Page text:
The week before, Supervisor Sean Elsbernd blew a gasket when his measure was headed for defeat. This time it was Supervisor Malia Cohen, who got so carried away denouncing her colleagues that Supervisor Avalos, when his turn to speak came next, instead told his colleagues that “My mother said if you don’t have something nice to say, don’t say anything at all. In that spirit, I would like to ask for us to take ten seconds” without anyone saying anything.

Cohen’s fervor over the campaign issue, and her overwrought response to threats of a lawsuit, may be inexplicable to some. There was a clue, however, buried deep in the files of a City Attorney investigation of campaign law violations and misuse of city funds for election purposes.

In 2003, Cohen was one of the coordinators of Gavin Newsom’s mayoral bid and one of her jobs was overseeing who turned up for volunteer days. The City Attorney’s office was investigating whether Mohammed Nuru, now interim DPW head, had required employees of a city-funded nonprofit to volunteer for Newsom’s campaign or lose their pay.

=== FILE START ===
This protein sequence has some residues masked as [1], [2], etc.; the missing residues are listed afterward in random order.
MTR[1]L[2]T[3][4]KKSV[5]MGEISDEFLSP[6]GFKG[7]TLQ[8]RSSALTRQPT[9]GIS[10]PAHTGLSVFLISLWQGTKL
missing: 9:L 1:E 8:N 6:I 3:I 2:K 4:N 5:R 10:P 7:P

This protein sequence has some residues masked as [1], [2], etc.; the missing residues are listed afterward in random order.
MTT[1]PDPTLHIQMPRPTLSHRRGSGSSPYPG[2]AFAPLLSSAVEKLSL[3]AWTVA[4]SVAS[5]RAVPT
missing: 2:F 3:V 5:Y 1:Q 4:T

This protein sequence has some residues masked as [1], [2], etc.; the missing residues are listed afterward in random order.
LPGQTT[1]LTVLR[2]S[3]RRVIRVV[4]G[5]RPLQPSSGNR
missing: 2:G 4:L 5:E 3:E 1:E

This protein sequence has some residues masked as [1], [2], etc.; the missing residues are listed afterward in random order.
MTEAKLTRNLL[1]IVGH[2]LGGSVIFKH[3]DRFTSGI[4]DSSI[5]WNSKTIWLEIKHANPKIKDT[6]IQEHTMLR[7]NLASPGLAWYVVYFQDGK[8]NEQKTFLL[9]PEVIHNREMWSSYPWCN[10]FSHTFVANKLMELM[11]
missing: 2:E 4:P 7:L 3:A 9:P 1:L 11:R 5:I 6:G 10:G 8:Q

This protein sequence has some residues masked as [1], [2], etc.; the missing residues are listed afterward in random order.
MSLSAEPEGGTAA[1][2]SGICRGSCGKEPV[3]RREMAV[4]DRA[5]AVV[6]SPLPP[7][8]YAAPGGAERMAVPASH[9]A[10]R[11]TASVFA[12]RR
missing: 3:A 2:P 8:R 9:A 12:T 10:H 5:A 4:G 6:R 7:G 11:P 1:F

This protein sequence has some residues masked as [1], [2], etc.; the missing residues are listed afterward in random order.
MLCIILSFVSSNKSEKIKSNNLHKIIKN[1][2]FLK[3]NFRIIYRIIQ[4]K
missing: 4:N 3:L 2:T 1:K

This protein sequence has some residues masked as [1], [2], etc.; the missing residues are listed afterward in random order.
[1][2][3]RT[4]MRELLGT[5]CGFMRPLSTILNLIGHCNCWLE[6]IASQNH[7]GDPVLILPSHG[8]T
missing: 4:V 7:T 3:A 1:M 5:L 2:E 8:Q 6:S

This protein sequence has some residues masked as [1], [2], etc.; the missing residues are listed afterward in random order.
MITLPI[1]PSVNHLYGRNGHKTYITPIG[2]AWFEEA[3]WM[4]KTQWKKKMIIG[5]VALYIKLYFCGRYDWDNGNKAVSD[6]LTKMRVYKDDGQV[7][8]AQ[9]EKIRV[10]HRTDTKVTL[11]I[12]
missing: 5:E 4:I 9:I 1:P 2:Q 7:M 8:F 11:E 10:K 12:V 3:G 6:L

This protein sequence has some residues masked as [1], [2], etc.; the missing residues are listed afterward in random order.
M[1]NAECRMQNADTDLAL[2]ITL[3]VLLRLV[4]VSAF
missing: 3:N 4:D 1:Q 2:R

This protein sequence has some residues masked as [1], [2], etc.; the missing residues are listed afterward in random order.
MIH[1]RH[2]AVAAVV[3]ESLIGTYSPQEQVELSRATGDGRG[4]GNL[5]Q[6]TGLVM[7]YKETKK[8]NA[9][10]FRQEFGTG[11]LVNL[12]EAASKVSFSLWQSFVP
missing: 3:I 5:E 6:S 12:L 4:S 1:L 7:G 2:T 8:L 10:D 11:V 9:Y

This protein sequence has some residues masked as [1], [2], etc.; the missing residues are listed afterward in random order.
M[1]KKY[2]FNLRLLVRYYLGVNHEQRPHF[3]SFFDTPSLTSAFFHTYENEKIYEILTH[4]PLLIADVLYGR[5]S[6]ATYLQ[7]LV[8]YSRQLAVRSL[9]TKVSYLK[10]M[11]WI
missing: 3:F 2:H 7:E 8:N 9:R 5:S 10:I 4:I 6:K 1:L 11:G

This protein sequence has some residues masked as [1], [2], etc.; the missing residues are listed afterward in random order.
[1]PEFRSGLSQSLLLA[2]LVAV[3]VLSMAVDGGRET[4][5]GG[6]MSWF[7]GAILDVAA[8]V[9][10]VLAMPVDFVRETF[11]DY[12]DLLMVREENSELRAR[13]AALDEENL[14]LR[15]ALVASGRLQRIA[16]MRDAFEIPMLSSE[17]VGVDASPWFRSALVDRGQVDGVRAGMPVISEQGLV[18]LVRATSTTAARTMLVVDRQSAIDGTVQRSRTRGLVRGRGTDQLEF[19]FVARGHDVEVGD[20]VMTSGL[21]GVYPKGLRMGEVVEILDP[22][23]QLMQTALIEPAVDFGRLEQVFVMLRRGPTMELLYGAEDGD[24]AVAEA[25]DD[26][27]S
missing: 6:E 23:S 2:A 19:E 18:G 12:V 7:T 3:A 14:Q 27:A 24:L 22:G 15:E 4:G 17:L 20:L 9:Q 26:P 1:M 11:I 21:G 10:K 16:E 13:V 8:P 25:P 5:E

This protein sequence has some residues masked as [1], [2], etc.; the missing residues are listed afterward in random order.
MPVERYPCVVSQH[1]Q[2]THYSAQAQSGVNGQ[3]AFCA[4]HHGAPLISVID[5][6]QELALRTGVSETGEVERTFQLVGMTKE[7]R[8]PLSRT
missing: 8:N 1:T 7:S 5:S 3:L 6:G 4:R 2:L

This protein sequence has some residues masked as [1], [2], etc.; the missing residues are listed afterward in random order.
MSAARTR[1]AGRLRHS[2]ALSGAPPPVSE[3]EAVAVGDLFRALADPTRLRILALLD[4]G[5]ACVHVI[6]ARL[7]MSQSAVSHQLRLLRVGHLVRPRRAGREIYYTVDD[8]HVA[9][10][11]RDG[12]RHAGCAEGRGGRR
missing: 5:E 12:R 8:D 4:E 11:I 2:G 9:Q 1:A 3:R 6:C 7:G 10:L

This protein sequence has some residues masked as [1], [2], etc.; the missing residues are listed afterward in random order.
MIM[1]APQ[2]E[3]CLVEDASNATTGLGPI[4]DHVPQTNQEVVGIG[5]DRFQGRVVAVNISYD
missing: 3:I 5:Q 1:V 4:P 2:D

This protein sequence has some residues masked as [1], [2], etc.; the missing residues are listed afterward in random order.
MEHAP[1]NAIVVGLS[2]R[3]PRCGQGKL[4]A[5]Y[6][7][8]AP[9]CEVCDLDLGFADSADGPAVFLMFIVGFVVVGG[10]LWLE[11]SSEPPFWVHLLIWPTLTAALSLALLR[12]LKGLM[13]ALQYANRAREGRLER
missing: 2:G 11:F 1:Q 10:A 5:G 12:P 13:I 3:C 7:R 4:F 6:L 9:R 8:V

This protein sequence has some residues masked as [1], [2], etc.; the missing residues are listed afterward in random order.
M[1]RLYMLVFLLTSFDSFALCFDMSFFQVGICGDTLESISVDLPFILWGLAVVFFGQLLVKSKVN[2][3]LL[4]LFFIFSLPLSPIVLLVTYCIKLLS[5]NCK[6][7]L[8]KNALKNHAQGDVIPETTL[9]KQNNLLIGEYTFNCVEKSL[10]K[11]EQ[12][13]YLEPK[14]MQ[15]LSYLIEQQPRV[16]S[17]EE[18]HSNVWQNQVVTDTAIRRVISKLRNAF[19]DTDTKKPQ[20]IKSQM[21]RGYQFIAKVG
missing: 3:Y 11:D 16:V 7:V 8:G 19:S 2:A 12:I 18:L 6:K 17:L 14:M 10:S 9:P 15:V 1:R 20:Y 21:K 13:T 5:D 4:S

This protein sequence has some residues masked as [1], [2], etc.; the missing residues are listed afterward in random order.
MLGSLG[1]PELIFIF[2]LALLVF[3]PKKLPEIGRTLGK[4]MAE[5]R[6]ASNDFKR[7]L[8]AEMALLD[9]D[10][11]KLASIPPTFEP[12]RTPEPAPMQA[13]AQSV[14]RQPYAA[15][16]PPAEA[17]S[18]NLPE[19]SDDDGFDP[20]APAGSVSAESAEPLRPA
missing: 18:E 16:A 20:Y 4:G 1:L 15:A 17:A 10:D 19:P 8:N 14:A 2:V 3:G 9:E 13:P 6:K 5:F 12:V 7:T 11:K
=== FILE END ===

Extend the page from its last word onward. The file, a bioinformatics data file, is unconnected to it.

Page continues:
Nuru refused to be interviewed by city investigators, but Cohen was interviewed as a witness in the probe. She confirmed that Nuru and the city-funded nonprofit employees had come for the volunteer event.

That brush with the law, even though it was only as a witness, must have left more of an impression on a young Malia Cohen than her colleagues could have known.